By P. Kay Nottingham Chaplin, Ed.D. Director – Vision and Eye Health Initiatives – School Health Corporation and The Good-Lite Company
Standardized eye charts help to ensure the visual acuity task is equal on any line of a chart. Though one of the earliest attempts at eye chart standardization occurred in 1835 or 1836 (no, this is not a typo), did you know many front line screeners today use eye charts that are not standardized?
A Brief History
Heinrich Küchler, a physician from Darmstadt, Germany, is credited with creating the first symbol eye chart in 1835 or 1836 (Runge, 2000). In a creative effort, Küchler cut small figures from calendars, think almanacs, and glued the figures to paper in decreasing size. Figures included people, cannons, guns, birds, farm equipment, camels, and frogs.
However, he recognized two possible problems with his symbol eye chart. First, his figures lacked consistency in size. Küchler also noted that the frogs, camels, and other figures in his eye chart lacked uniformity in optotype legibility or discriminability. What does this mean? When optotypes lack legibility consistency, some optotypes are easier to distinguish (or even guess), at different points of an eye chart, even on the same line.
To review equal optotype legibility as one of six components of a standardized eye chart, refer to "Selecting an Eye Chart - Sloan Letters of Snellen?">>
Apparently not one to give up pursuing his standardization goal, Küchler, 7 or so years later, published an eye chart using letters arranged in a graduated series. The eye chart consisted of 12 lines with larger letters on the top line. Lines decreased in size to the bottom line. Though the concept remains with us in 2011, Küchler’s chart was not widely used and accepted. It was published only once in 1843.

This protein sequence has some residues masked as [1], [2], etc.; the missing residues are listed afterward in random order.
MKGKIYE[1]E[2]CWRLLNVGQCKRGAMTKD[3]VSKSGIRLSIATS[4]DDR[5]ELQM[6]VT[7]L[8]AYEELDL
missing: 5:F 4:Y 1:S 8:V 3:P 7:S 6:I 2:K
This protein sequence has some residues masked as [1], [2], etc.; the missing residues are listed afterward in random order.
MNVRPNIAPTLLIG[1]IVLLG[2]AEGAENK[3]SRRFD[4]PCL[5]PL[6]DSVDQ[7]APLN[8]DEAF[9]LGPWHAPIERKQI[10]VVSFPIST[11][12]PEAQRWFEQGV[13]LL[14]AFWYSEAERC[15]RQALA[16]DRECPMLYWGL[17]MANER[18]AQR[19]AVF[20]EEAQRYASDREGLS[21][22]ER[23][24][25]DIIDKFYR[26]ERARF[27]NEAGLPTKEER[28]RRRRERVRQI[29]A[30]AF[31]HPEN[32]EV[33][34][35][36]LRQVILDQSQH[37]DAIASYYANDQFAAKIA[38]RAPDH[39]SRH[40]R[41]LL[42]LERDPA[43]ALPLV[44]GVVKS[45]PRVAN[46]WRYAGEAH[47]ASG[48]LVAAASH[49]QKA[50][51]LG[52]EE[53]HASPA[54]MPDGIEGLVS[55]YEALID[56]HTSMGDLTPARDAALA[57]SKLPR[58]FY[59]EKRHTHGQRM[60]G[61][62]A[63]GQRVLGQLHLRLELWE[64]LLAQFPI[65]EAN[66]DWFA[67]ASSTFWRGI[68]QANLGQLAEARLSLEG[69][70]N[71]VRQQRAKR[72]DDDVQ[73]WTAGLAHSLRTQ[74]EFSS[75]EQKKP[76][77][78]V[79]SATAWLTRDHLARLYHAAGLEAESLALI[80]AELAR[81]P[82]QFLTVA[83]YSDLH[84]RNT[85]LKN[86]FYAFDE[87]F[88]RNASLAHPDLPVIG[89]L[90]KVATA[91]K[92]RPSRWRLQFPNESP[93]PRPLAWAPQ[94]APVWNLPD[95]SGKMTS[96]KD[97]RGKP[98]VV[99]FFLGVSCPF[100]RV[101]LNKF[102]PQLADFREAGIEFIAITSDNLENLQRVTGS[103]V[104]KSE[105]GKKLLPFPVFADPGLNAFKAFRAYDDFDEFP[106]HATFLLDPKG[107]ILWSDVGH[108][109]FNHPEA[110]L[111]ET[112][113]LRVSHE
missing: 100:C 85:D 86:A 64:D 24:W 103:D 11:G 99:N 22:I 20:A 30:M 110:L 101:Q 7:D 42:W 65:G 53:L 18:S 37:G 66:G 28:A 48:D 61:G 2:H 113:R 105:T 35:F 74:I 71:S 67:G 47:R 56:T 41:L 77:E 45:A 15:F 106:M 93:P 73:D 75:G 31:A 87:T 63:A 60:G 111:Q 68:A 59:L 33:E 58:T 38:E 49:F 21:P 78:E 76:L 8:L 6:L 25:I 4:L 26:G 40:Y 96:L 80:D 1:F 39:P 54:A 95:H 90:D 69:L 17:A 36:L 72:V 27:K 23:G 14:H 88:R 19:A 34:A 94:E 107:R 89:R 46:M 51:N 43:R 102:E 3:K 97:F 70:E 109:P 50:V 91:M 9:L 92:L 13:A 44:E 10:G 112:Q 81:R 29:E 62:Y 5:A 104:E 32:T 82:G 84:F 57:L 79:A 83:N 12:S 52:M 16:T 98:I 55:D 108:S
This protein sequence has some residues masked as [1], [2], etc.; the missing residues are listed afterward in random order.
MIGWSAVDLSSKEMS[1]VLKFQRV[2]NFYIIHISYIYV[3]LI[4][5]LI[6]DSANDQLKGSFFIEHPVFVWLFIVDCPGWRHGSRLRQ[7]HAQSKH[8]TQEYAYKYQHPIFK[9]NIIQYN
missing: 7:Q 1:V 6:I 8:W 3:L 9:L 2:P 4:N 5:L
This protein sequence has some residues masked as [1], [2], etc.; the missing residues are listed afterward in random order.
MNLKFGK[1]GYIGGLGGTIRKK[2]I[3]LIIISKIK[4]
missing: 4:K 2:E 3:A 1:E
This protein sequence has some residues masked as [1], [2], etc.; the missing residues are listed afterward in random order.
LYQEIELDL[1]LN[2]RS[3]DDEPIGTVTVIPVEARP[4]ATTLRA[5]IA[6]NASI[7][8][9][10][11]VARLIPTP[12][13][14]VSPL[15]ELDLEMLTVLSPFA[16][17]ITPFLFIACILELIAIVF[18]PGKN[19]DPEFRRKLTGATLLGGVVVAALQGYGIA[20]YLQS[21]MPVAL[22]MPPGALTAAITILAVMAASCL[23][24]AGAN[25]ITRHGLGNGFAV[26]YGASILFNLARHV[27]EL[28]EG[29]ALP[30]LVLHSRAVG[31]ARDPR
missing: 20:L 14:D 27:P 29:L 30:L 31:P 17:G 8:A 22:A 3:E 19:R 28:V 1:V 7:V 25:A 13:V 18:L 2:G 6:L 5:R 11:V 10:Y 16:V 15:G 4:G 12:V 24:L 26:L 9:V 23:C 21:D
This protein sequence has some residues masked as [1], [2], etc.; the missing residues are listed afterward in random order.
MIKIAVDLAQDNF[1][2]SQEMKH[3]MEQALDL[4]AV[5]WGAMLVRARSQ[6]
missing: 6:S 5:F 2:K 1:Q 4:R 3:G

Incredibly, 175 years later, some eye charts are still not standardized!
Non-Standardized vs. Standardized If you look closely at the optotypes on the Kindergarten Eye Chart (a.k.a. Sailboat chart) you will notice that the optotypes are inconsistent in size. Look specifically at the hand and star on the 20/30 line. This is an example of a current non-standardized eye chart.
Two choices for screening the vision of all ages using standardized eye charts include: Sloan Letters (pictured left) for older children and 10-line LEA Symbols (pictured right) eye chart for younger children who do not yet know their letters.
Have you recently switched from a non-standardized eye chart to a standardized eye chart? We would love to hear from you, either in the comments below or offline via e-mail to Dr. Kay at email@example.com When you respond, please tell us the following:
- Non-standardized chart used
- Standardized chart now using
- Good referrals vs. bad referrals with the non-standardized chart
- Good referrals vs. bad referrals with the standardized chart
REFERENCES: Eye Chart Photo courtesy of Colenbrander (2008) Colenbrander, A. (2008).
The historical evolution of visual acuity measurement. Visual Impairment Research, 10, 57-66.
Runge, P. E. (2000). Eduard Jaeger’s test-types (Schrift-Scalen) and the historical development of vision tests. Transactions of the American Ophthalmological Society, 98, 375-438.